If you’ve ever heard of someone with “swayback” or “no butt”, then you’ve seen the results of postural changes related to pelvic tilt. The pelvis is a bony structure that connects the base of your spine to the upper end of each of your legs. A healthy pelvis is important for movement, stability and posture.
There are basically two types of postural deficiencies involving the pelvis: anterior pelvic tilt and posterior pelvic tilt.
The most common type of pelvic deficiency occurs when your pelvis is tilted forward, known technically as anterior pelvic tilt (APT). APT is more common in females, but many males have it too. This is a relatively common postural deviation characterized by a forward tipped pelvis, increased lower back curve (sway back) and sometimes a bulging (but not necessarily fat) abdomen. The tilt is a result of tight or stiff hip flexor muscles (posts, iliac, rectus femoris, tensor facia late, erector spinae) coupled with poor or unequal gluteal, hamstring, oblique or abdominal muscle strength. Continue reading “Posture 101: Pelvic Tilt”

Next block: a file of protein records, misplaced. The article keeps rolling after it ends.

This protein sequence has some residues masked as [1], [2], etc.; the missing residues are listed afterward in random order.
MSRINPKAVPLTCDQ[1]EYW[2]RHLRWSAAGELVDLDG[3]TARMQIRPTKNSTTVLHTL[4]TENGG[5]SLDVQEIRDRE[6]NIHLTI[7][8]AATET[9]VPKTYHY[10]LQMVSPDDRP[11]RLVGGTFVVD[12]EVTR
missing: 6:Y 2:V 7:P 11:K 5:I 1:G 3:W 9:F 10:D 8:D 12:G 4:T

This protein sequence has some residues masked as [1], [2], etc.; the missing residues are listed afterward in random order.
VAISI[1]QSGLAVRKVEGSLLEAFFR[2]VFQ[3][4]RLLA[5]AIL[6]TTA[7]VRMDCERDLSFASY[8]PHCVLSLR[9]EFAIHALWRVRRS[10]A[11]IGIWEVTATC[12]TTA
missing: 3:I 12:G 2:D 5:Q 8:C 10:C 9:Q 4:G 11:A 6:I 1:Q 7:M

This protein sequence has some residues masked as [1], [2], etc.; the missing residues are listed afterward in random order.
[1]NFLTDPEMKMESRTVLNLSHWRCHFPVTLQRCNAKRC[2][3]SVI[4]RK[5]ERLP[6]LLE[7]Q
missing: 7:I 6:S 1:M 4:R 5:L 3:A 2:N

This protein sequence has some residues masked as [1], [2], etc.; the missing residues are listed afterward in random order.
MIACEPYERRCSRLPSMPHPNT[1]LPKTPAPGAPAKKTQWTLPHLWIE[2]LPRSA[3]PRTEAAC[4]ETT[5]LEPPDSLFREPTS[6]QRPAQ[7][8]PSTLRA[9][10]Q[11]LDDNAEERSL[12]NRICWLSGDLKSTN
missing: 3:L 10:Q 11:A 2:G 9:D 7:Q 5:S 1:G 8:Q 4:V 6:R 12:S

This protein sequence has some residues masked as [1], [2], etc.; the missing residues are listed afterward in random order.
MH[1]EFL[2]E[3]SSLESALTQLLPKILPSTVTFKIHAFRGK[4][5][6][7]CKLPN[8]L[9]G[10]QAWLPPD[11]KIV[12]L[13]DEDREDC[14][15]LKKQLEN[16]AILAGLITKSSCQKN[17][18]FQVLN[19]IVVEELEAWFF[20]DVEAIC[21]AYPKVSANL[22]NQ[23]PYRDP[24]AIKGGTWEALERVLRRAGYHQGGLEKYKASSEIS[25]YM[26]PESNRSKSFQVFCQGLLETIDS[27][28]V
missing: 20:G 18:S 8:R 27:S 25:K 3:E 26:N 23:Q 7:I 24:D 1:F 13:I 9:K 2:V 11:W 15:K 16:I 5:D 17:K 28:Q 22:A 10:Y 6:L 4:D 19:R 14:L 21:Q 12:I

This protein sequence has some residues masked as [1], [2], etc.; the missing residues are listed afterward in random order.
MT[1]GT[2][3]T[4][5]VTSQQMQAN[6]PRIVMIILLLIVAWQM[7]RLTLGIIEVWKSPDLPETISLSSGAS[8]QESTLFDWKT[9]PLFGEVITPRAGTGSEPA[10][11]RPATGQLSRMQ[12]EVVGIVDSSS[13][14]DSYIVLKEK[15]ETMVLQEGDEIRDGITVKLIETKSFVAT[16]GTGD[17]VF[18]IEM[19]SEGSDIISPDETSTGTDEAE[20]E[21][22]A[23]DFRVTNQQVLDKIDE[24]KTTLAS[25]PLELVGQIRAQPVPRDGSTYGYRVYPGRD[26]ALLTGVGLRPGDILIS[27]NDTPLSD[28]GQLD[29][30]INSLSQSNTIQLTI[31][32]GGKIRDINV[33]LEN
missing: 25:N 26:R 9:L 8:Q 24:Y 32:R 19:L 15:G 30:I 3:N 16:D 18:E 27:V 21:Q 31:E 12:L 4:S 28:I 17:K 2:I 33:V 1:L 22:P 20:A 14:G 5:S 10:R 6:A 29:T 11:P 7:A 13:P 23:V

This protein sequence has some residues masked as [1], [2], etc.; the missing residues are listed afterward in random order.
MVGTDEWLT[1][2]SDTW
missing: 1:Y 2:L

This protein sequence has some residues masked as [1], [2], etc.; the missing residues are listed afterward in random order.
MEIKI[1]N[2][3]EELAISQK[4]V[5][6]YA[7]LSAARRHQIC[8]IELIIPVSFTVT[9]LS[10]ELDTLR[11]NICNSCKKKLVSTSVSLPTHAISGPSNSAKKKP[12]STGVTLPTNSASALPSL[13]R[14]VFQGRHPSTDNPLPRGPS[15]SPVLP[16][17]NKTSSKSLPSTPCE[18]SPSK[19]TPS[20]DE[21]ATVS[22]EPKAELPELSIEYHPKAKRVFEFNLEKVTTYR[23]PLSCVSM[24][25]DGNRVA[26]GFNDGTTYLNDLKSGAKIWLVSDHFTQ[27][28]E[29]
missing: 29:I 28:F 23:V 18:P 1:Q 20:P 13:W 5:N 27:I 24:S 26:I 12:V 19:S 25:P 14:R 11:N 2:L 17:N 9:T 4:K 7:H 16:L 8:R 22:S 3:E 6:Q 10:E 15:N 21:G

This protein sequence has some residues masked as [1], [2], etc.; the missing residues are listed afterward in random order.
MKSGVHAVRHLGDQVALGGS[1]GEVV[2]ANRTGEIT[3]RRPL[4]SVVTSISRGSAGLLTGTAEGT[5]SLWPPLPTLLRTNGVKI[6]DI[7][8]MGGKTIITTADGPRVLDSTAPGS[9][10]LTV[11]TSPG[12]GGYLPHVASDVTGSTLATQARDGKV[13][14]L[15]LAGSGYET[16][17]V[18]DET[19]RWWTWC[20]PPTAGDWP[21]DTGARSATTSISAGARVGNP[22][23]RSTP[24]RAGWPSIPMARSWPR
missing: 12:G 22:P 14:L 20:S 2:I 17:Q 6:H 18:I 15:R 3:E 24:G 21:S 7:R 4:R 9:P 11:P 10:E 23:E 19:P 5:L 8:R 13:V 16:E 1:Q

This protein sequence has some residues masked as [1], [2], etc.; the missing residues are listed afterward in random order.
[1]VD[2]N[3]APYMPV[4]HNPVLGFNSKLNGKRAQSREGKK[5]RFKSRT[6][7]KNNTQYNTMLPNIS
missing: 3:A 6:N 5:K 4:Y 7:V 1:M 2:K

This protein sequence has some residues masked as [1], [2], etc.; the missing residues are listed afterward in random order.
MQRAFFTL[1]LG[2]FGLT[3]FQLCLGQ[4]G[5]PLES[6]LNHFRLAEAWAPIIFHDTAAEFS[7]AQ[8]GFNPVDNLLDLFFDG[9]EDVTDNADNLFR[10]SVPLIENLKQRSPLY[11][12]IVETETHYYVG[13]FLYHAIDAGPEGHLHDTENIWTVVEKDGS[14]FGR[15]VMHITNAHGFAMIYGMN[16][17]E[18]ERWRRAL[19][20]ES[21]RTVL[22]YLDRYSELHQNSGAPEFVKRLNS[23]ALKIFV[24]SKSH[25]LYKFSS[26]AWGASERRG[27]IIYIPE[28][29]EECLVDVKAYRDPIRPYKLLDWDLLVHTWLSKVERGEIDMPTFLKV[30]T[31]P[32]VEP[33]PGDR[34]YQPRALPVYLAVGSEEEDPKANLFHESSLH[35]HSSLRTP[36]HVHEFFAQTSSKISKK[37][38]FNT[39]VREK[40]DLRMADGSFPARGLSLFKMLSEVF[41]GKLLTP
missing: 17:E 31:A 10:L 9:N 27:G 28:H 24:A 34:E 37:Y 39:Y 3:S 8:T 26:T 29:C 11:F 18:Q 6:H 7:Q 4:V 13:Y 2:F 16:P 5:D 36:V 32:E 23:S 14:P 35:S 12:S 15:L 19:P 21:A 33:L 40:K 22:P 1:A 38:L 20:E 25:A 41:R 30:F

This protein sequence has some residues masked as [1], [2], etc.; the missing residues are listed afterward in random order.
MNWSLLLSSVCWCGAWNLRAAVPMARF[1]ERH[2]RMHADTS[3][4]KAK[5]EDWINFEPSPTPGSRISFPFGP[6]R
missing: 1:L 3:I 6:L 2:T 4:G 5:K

Over time, gravity and bad habits can take their toll on your body and try to declare victory over the structural muscles that keep our bones and muscles aligned. The result is poor posture.
Classic signs of poor posture include rounded shoulders, a jutted chin, a pot belly, bent knees when standing or walking, back pain, muscle fatigue, and headaches. While we can’t fight gravity, we can take control of posture and do things the help keep muscles strong and your body trained for better posture.
1 Know what good posture looks like. Check yourself out in a mirror. Good posture while standing is a straight back, squared shoulders, chin up, chest out, stomach in, feet forward, your hips and knees in a neutral position. If you can draw a straight line from your earlobe through your shoulder, hip, knee, to the middle of your ankle, you’re good!
2 Sit up straight. Your mom was right. Use a chair that offers lower back support and sit all the way back against the back of the chair. Keep both feet on the ground or footrest. Adjust the height so your arms are flexed at 75-90 degrees at the elbow. Use this technique when driving, too! Continue reading “Six Ways to Improve Your Posture”